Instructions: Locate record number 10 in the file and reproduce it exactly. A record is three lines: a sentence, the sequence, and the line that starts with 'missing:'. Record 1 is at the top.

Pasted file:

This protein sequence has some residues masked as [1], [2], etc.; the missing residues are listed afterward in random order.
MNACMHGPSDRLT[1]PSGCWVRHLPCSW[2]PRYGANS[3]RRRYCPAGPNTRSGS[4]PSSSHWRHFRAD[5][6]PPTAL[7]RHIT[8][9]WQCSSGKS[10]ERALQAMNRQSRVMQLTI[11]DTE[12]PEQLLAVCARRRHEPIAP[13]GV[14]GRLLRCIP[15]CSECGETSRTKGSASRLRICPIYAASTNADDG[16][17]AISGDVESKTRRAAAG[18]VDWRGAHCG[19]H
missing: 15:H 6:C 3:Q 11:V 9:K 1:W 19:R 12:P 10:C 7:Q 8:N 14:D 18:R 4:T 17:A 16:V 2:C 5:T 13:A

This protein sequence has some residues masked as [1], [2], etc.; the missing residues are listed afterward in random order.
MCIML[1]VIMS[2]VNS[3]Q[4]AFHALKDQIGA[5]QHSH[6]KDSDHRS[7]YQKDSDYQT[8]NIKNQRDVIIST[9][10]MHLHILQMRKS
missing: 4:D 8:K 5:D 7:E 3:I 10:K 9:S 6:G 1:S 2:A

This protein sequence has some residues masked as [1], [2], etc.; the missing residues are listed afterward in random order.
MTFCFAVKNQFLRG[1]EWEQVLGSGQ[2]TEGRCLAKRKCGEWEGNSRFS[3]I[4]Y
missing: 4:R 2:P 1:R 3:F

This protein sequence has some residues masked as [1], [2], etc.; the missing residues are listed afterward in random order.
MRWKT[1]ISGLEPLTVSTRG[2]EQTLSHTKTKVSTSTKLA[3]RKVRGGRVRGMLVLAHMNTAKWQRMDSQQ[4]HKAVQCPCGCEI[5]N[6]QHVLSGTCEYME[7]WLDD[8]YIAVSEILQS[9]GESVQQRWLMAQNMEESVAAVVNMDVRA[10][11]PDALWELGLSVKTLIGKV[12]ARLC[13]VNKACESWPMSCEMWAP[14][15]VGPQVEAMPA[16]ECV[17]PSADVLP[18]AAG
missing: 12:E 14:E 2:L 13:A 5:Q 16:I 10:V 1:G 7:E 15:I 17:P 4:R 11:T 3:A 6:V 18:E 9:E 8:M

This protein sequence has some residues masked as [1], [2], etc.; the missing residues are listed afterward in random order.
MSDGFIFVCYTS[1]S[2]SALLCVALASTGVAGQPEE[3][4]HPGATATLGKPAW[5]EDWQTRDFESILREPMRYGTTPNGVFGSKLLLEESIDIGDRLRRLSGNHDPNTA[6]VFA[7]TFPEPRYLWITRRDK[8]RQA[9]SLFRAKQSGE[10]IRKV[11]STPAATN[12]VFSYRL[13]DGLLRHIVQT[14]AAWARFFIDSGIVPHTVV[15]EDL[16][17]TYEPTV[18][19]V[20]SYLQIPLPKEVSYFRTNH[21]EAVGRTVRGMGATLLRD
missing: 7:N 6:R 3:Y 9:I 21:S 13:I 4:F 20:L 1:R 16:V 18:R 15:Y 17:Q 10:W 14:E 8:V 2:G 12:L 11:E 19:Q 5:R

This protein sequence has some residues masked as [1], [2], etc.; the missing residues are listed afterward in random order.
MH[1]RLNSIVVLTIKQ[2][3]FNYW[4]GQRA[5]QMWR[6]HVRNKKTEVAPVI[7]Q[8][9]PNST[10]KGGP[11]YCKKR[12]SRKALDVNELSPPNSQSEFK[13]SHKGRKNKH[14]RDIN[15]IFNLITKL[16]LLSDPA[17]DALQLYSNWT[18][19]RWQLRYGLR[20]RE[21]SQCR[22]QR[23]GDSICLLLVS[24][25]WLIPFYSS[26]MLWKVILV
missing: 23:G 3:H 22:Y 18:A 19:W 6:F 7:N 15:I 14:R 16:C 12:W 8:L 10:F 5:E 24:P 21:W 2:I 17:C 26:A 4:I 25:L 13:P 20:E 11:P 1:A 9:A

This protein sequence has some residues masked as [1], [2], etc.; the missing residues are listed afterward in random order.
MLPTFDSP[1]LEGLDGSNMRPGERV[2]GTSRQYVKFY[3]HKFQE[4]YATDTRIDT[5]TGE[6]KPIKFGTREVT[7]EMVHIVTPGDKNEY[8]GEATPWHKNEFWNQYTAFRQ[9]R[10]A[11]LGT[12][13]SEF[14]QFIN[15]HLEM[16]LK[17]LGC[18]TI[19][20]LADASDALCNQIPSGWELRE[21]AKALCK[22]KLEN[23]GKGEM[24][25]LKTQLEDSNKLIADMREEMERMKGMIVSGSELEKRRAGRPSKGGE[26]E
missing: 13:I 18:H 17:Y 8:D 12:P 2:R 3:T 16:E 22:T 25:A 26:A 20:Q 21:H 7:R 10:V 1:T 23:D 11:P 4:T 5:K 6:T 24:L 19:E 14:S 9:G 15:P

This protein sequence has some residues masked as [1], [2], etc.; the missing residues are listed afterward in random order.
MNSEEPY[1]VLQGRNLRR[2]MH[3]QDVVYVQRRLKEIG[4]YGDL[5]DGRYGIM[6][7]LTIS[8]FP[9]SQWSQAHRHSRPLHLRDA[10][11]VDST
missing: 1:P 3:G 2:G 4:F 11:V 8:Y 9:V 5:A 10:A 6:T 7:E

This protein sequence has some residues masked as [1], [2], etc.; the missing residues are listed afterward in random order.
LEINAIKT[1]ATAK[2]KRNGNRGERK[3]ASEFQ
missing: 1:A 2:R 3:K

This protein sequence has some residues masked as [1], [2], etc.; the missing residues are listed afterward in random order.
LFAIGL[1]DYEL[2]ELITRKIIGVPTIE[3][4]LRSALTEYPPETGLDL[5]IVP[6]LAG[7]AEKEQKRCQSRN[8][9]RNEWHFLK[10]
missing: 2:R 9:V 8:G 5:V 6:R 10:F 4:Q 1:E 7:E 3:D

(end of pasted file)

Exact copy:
This protein sequence has some residues masked as [1], [2], etc.; the missing residues are listed afterward in random order.
LFAIGL[1]DYEL[2]ELITRKIIGVPTIE[3][4]LRSALTEYPPETGLDL[5]IVP[6]LAG[7]AEKEQKRCQSRN[8][9]RNEWHFLK[10]
missing: 2:R 9:V 8:G 5:V 6:R 10:F 4:Q 1:E 7:E 3:D